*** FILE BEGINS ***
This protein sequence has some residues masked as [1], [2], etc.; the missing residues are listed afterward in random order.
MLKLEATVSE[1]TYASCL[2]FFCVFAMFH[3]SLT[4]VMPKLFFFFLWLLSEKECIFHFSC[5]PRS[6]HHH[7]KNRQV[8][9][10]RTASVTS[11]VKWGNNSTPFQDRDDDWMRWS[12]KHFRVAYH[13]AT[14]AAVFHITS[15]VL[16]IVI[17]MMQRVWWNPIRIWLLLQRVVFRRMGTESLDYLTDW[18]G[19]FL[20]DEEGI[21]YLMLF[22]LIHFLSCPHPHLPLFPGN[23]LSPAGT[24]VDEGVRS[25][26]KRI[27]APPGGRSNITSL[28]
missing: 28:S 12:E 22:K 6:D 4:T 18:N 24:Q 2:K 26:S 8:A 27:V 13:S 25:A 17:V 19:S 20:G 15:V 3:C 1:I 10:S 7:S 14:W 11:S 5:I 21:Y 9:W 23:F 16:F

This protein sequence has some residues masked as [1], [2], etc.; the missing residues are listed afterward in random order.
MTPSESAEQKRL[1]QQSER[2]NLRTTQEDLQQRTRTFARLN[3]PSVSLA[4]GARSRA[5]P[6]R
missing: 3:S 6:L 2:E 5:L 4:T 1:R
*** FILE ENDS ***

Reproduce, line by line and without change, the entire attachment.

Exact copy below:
This protein sequence has some residues masked as [1], [2], etc.; the missing residues are listed afterward in random order.
MLKLEATVSE[1]TYASCL[2]FFCVFAMFH[3]SLT[4]VMPKLFFFFLWLLSEKECIFHFSC[5]PRS[6]HHH[7]KNRQV[8][9][10]RTASVTS[11]VKWGNNSTPFQDRDDDWMRWS[12]KHFRVAYH[13]AT[14]AAVFHITS[15]VL[16]IVI[17]MMQRVWWNPIRIWLLLQRVVFRRMGTESLDYLTDW[18]G[19]FL[20]DEEGI[21]YLMLF[22]LIHFLSCPHPHLPLFPGN[23]LSPAGT[24]VDEGVRS[25][26]KRI[27]APPGGRSNITSL[28]
missing: 28:S 12:E 22:K 6:D 4:T 18:N 24:Q 2:K 26:S 8:A 27:V 13:S 25:A 17:V 19:S 20:G 15:V 3:C 1:I 10:S 7:S 14:W 11:S 5:I 21:Y 9:W 23:F 16:F

This protein sequence has some residues masked as [1], [2], etc.; the missing residues are listed afterward in random order.
MTPSESAEQKRL[1]QQSER[2]NLRTTQEDLQQRTRTFARLN[3]PSVSLA[4]GARSRA[5]P[6]R
missing: 3:S 6:L 2:E 5:L 4:T 1:R